Of all the unlikely pieces of news that have belaboured us in recent weeks, the news that Paddy Ashdown has died – with all his drive and vitality – seems in some ways the most unlikely. I admired him enormously, perhaps too much to know him as well as I would have liked. But he was party leader throughout my six years as editor of the party’s weekly newspaper, so I was often in close touch with him.
I first met him when I helped him with a green speech in 1989, after the Lib Dems were roundly trounced by the Greens in that year’s Euro-elections. I remember downloading my frustration that we were still flat-lining in the polls, and I also remember the fortitude and good-humour with which he took my somewhat ill-judged exposition.
Paddy was always a liberal and a Liberal. His decision to switch the main focus of the new party from defence (the SDP obsession) to education was at least as important, in my view, as the string of by-election victories in pushing the new combined party up in the polls.
He was always fascinated by new ideas. Back to the days when he was first an MP, and rumours would circulate about the picture of his shared office with David Penhaligon, with socks drying on the lampshades on the Penhaligon side and everything neat and computerised on the Ashdown side (this was, I may say, before I even owned a computer of my own).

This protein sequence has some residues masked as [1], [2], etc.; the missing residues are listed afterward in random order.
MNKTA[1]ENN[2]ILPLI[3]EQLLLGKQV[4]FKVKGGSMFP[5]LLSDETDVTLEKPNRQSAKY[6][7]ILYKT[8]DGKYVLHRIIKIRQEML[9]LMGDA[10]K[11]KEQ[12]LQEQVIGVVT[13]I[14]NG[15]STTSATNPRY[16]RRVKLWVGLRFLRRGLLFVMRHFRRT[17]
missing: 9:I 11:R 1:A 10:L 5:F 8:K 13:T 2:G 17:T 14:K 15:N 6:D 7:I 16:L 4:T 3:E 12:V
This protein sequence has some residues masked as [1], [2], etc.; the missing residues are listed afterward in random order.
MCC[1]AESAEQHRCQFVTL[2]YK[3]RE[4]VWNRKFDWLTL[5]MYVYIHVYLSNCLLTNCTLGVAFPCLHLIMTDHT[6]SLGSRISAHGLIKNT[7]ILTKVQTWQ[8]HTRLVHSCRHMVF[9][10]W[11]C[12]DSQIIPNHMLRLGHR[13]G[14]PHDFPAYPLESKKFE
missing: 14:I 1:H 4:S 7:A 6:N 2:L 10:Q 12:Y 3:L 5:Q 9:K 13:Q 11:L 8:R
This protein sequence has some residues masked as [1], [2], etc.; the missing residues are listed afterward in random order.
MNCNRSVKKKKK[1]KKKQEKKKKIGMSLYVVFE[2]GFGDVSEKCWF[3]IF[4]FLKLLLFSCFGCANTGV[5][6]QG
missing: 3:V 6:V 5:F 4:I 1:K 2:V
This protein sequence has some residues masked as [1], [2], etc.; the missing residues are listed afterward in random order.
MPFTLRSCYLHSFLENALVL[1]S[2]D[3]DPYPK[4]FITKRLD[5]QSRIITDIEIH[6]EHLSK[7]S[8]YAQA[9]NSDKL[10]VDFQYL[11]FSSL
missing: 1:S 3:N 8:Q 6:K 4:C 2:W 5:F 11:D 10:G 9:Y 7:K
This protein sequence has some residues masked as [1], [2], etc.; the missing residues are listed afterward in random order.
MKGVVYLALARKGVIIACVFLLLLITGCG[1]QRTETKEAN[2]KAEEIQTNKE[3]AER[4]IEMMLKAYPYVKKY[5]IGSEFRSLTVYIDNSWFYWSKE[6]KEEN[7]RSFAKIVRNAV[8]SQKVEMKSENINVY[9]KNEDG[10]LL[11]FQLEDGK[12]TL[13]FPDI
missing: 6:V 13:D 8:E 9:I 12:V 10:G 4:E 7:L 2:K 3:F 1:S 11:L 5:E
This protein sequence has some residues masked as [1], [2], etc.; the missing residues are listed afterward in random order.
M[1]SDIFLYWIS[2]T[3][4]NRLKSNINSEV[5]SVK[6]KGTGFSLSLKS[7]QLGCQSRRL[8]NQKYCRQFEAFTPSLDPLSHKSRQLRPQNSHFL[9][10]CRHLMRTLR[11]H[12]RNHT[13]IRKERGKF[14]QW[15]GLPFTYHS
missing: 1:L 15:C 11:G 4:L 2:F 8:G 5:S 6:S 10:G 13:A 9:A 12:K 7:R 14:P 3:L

Two reflections from a Radix point of view.
First, the way that Paddy always managed to combine leadership with a towering rage at the illiberal uselessness of the establishment. He was always a crusader. He never operated as a cosy insider with mildly liberal views. That seems to me to be the only political way forward out of our current mess in the UK.
Second, he was a true leader in a period of history when leadership is largely missing. This was not always comfortable. The first meeting that I attended as an elected member of the party’s policy committee consisted largely of the committee and the leader bawling at each other about the position he had taken on extending the remit of the highly successful joint cabinet committee with the Blair government.
Looking back, now tempers have cooled, I can see he was probably right. The point here is that he knew where he was going, based on what was possible, articulated it clearly and lead from some way in the front.
Nor was this the traditional leadership style of the English upper classes – Theresa May style – based on insisting that reality is what they say it is, with disastrous results.
Once again, Ashdown style inspiration is now so seriously lacking in the UK body politic.